CRON problem: (rsync: Failed to exec ssh: Permission denied (13))
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(I asume that I do not have to convince you guys that vars are correct? ;-) )
as stated, this work good when I run it manualy from prompt.
But it does not works when executed from cron. What is wrong with this script? What did I forgot, of what I am NOT aware of?
As I use Webmin to administer my server, lazy ass I am, I know, when I run this job there manualy I get:
Output from command /some_correct_path/rsync.sh ..
rsync: Failed to exec ssh: Permission denied (13)
rsync error: error in IPC code (code 14) at pipe.c(86) [receiver=2.6.9]
rsync: writefd_unbuffered failed to write 4 bytes [receiver]: Broken pipe (32)
rsync error: error in IPC code (code 14) at io.c(1122) [receiver=2.6.9]
Is there anyone who could assist on this? All help is more then welcome :-)
Jobs in cron don't have the same environment variables that ones you run from the command line do. This is because it isn't really "logged in" so runs a minimally configured environment.
The most common cause of problems is PATH. If your script doesn't know where "rsync" and "ssh" are it can't execute them. Try specifying full path to each of these commands in the script or setting them up as variables that have the full pathname so you just use the variable in the command line.
Is the cron job being run as the same user you run from at command line. (i.e. is it the root user when you're running from command line and is this in root's crontab?) ssh trusts are typically done per user.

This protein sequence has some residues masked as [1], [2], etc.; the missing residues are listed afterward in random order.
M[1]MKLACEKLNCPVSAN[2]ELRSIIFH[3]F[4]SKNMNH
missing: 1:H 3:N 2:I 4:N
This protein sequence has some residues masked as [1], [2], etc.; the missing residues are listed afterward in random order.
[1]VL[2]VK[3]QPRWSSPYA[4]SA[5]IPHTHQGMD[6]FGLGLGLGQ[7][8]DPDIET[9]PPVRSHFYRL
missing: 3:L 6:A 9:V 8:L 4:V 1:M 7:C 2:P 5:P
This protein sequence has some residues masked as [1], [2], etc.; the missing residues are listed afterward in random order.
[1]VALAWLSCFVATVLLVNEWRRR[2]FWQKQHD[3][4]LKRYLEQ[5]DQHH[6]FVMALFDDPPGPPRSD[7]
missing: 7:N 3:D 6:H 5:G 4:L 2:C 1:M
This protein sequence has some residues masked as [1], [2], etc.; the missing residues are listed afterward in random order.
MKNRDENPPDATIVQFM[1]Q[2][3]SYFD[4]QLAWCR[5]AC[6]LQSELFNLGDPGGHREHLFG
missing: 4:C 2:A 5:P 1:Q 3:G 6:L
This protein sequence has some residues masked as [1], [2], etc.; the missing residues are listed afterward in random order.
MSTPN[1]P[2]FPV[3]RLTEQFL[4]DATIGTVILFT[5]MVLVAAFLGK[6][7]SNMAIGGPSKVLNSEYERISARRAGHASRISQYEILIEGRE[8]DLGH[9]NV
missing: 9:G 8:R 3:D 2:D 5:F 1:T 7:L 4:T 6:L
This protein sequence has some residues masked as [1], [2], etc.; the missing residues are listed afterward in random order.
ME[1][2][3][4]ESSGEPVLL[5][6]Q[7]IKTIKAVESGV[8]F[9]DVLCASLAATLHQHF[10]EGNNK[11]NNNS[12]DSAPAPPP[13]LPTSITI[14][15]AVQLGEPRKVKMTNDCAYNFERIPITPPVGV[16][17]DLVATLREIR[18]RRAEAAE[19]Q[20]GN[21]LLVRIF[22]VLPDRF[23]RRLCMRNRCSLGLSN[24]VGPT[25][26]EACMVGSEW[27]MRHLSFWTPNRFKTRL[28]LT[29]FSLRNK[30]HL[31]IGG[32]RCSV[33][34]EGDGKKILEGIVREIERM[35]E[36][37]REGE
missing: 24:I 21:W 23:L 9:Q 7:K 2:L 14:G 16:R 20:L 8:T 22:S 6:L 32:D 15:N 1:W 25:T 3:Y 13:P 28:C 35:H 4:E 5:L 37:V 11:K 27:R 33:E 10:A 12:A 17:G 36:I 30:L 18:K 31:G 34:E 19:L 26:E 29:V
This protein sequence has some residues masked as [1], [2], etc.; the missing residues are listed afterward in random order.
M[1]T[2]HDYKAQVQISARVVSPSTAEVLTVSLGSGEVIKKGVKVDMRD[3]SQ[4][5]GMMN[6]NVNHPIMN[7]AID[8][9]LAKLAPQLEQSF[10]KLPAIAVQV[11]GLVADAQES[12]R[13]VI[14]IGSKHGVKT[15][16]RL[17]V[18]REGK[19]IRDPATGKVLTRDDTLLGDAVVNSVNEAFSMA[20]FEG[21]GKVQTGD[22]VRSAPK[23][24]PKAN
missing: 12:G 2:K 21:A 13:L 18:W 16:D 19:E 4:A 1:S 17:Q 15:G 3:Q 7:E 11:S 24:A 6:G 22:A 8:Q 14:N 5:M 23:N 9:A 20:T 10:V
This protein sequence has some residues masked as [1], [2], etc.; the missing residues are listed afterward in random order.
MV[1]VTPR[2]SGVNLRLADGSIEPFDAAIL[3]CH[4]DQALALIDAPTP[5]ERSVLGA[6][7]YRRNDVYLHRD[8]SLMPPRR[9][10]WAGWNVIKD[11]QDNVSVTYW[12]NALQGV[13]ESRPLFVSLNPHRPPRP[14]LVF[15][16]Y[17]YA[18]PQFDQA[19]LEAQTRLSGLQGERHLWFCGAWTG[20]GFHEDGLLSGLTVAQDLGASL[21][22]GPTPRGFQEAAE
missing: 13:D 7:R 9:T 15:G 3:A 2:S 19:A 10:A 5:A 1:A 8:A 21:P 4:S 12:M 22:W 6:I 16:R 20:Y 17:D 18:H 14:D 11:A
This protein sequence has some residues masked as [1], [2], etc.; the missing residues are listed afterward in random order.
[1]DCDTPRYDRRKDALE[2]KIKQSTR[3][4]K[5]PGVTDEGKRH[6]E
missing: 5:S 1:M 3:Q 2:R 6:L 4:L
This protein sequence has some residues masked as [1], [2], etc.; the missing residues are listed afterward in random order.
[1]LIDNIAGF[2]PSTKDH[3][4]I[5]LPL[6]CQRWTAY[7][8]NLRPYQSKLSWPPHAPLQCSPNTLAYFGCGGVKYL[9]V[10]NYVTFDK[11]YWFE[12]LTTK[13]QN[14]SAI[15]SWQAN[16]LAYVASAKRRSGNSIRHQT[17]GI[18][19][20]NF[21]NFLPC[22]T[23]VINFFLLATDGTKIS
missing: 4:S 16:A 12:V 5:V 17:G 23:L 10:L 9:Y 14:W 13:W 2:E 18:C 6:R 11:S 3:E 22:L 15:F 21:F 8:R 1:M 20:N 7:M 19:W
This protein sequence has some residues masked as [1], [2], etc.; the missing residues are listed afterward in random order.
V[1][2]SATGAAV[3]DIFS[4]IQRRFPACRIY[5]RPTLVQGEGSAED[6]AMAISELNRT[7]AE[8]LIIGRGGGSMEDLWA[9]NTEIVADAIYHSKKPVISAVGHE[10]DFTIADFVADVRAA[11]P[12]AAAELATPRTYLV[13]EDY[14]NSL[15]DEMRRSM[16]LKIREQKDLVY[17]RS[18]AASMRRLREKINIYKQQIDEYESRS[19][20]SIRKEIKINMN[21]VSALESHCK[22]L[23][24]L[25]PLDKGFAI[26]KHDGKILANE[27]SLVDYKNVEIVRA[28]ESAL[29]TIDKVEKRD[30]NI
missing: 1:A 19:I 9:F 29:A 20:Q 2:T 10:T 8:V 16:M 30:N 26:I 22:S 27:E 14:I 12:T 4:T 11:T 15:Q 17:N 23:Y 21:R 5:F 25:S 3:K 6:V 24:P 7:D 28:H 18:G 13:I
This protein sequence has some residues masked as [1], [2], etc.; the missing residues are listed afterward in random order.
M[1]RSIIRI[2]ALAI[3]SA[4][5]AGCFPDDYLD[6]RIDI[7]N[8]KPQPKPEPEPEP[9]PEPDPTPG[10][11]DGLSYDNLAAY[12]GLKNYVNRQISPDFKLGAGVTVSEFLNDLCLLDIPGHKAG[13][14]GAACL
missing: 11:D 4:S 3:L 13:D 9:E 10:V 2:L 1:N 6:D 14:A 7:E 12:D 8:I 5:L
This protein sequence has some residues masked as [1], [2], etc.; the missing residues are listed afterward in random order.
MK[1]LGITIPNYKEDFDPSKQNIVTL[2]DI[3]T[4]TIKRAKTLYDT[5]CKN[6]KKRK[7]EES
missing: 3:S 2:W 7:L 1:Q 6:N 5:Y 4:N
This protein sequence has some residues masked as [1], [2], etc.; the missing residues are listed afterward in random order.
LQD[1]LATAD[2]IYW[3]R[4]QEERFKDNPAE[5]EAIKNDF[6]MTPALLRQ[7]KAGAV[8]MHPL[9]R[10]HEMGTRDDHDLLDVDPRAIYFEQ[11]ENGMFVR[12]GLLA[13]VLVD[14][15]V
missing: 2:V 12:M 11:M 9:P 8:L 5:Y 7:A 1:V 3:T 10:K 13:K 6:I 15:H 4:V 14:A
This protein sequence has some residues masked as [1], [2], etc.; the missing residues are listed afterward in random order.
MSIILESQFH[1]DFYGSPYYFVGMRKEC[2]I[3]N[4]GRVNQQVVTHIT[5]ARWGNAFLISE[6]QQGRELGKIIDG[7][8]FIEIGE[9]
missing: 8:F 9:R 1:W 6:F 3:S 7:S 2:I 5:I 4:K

Also you might want to add an echo line to verify all your variables are what you think they are in the script. Perhaps one of them isn't being set the way you think it is? (SOURCESRV, SOURCEDIR etc...)
This may be making things redundant, and I'll be the first to admit I don't know exactly what is and isn't allowed to be listed as a cron event, but what if you created a text file, added the line of your command to it, made that file executable (a "script," even though it's a one-liner) and then called THAT from cron?
That is, make a text file, perhaps called "rsyncjob" with just this in it:
rsync -e "ssh -i $SSHKEY" $SOURCESRV/$SOURCEDIR $DESTDIR/$DESTDIR
Then "chmod +x rsyncjob."
Then in your crontab instead of the big drawn-out command, simply do:
15 12 * * 1-5 /home/path/to/rsyncjob
Again, if that's making things redundant and I am just showing my cron/script naivete, forgive me, but that's probably what I would try if I were faced with a similar situation.
Edited: Part of the reason I think this way is that I run rsnapshot, which is basically an rsync wrapper, and the script I have cron run also includes writing the date out to a log file, then running rsnapshot, then writing to the log file that it has finished, if that makes any sense...
First of all I would like to thank you for all advice.
Even all sugestions I see here are more or less familiar for me it looks like it is still something else that I overlooked.
Last aproach sugested by griffey is mine preferd aproach to solve a problem: minimize as possible to locate problem faster. jlightner says what I was kinda aware of and I totaly follow his path, I still not there...
Other problem I have with testing it, that it is a cron job so it runs now and then. and bigest problem is that it works manualy... ;-) So I will try to do some other tricks and see whats it wil lrusult in. I will keep you informed guys
You can temporarily set it in cron to run 'soon', then comment it out in crontab whilst you analyse the results eg if it's now 10:23, set crontab
30 10 * * * mytest.sh >/home/me/mytest.out 2>&1
let it run, then comment it out.
At the 2nd line of the shell file, use
which will display all vars as they are used and their translations.
As mentioned, which user it runs as is also significant.